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11 August 2008
School of Biosciences students on the tropical ecology field course were involved in a live broadcast from Kenya recently.
They were part of a live link-up between the Jamie Owen programme on BBC Radio Wales and the School’s Rhys Jones who was questioned about the variety of reptiles found in Kenya, including the Nile crocodile (Crocodylus niloticus) and how it can be enticed out of the water by clapping. Rhys demonstrated this technique to the field course students on the banks of the Galana river.
Rhys was one of the walimu (Swahili for teachers) on the course, which introduces second year students to the extraordinary diversity of tropical habitats found in Kenya. Organised by Dr John Young and Dr Peter Randerson, the School has run the course for the past 15 years.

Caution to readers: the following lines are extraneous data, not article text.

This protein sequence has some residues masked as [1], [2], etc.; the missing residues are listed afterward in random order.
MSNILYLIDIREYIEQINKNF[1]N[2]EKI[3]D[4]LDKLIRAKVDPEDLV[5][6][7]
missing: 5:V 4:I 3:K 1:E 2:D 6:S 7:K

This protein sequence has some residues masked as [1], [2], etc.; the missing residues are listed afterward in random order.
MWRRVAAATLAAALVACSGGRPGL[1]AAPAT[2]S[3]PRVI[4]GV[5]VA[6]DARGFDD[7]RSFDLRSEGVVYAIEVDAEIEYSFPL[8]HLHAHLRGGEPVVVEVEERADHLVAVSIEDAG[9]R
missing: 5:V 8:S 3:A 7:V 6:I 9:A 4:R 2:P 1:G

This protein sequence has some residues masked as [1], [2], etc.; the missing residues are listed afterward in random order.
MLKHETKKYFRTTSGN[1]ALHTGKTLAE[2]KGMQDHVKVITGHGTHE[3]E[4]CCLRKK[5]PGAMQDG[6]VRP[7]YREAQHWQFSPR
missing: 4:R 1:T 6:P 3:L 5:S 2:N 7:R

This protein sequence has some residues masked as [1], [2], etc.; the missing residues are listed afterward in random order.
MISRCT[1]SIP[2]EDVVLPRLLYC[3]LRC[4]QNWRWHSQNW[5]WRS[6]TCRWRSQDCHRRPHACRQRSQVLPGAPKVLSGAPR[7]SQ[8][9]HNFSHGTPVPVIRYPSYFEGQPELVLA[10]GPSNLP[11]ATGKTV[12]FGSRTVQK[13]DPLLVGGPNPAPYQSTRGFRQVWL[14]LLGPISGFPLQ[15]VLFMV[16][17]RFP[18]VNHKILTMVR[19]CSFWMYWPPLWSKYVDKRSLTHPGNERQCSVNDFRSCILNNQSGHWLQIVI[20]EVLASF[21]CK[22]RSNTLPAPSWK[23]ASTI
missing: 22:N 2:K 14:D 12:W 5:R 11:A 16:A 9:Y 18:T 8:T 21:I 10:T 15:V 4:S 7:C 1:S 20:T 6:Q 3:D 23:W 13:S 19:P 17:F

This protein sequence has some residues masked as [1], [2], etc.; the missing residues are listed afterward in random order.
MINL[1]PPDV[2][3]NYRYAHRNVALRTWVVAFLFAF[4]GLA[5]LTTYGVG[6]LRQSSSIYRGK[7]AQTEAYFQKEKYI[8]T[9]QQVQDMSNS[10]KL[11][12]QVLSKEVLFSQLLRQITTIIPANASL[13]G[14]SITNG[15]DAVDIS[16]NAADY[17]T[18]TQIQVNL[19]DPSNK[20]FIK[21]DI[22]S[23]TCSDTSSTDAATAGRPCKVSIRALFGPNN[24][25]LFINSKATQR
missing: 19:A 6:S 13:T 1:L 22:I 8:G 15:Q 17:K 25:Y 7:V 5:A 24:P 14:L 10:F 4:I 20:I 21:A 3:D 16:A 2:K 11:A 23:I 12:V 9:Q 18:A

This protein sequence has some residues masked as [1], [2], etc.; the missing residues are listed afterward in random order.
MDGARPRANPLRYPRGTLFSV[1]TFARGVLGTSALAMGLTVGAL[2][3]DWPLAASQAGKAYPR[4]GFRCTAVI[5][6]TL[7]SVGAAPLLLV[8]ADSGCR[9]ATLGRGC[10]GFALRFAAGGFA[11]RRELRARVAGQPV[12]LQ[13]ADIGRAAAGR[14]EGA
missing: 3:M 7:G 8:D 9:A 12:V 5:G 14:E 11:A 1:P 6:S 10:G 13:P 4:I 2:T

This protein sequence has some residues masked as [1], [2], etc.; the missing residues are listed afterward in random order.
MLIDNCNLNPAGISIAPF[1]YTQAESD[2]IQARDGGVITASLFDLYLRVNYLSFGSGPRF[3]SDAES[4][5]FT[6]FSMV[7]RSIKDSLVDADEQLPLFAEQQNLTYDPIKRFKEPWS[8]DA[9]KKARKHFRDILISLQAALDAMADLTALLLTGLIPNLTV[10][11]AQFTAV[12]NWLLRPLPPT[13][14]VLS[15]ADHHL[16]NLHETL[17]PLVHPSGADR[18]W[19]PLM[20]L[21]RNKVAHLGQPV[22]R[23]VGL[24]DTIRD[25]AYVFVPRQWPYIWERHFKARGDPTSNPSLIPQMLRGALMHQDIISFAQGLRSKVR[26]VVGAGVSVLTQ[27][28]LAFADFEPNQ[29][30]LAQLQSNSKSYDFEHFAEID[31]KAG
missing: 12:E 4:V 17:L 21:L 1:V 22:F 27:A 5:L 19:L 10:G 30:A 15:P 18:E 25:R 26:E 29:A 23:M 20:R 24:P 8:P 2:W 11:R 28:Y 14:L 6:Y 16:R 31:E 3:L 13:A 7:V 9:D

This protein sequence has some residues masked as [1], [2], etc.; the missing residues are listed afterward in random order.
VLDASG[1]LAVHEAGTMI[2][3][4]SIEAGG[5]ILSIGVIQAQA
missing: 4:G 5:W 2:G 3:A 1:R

The students got a much closer look at some of the diversity of Kenya’s snakes on a visit to Bio-Ken, a research centre on the coast at Watamu dealing with reptiles, especially snakes. The Centre specialises in extracting venom from snakes to produce effective anti-venoms for Kenya and other East African states. They were also able to see other reptiles including the hinged tortoise and the Nile monitor lizard.
The students got up close to a Kenyan rock python (Python natalensis) which kills its prey by wrapping itself around the prey and so suffocating it. Up to five metres long, it is the largest Kenyan snake and although it is not venomous, fatalities by constriction have been known.
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